Moreover, today Kiel Harbour is an important port of call for cruise ships touring the Baltic Sea. Kiel's recorded history began in the 13th century, but the city was a Danish village, in the 8th century; until 1864 it was administered by Denmark in personal union. In 1866 the city was annexed by Prussia and in 1871 it became part of Germany. Kiel was one of the founding cities of original European Green Regi51 Award in 2006. In 2005 Kiel's GDP per capita was €35,618, well above Germany's national average, 159% of the European Union's average; the city is home to the University of Kiel. Kiel Fjord and the village of Kiel was first settled by Vikings who wanted to colonise the land that they had raided, for many years they settled in German villages; this is evidenced by the architecture of the fjord. The city of Kiel was founded in 1233 as Holstenstadt tom Kyle by Count Adolf IV of Holstein, granted Lübeck city rights in 1242 by Adolf's eldest son, John I of Schauenburg. Being a part of Holstein, Kiel belonged to the Holy Roman Empire and was situated only a few kilometres south of the Danish border.
Kiel, the capital of the county of Holstein, was a member of the Hanseatic League from 1284 until it was expelled in 1518 for harbouring pirates. In 1431, the Kieler Umschlag was first held, which became the central market for goods and money in Schleswig-Holstein, until it began to lose significance from 1850 on, being held for the last time in 1900, until when it has been restarted; the University of Kiel was founded on 29 September 1665 by Christian Albert, Duke of Holstein-Gottorp. A number of important scholars, including Theodor Mommsen, Felix Jacoby, Hans Geiger and Max Planck, studied or taught there. From 1773 to 1864, the town belonged to the king of Denmark. However, because the king ruled Holstein as a fief of the Holy Roman Empire only through a personal union, the town was not incorporated as part of Denmark proper, thus Kiel belonged to Germany. Though the empire was abolished in 1806, the Danish king continued to rule Kiel only through his position as Duke of Holstein, which became a member of the German Confederation in 1815.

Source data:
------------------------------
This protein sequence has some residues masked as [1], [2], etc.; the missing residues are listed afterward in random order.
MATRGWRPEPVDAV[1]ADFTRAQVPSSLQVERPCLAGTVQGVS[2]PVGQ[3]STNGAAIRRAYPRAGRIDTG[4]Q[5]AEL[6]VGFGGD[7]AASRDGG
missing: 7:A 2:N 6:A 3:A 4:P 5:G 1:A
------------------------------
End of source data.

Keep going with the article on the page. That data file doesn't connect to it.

When Schleswig and Holstein rebelled against Denmark in 1848, Kiel became the capital of Schleswig-Holstein until the Danish victory in 1850. During the Second Schleswig War in 1864, Kiel and the rest of the duchies of Schleswig and Holstein were conquered by a German Confederation alliance of the Austrian Empire and the Kingdom of Prussia. After the war, Kiel was administered by both the Austrians and the Prussians, but the Austro-Prussian War in 1866 led to the formation of the Province of Schleswig-Holstein and the annexation of Kiel by Prussia in 1867. On 24 March 1865 King William I based Prussia's Baltic Sea fleet in Kiel instead of Danzig; the Imperial shipyard Kiel was established in 1867 in the town. When William I of Prussia became Emperor William I of the German Empire in 1871, he designated Kiel and Wilhelmshaven as Reichskriegshäfen; the prestigious Kiel Yacht Club was established in 1887 with Prince Henry of Prussia as its patron. Emperor Wilhelm II became its commodore in 1891.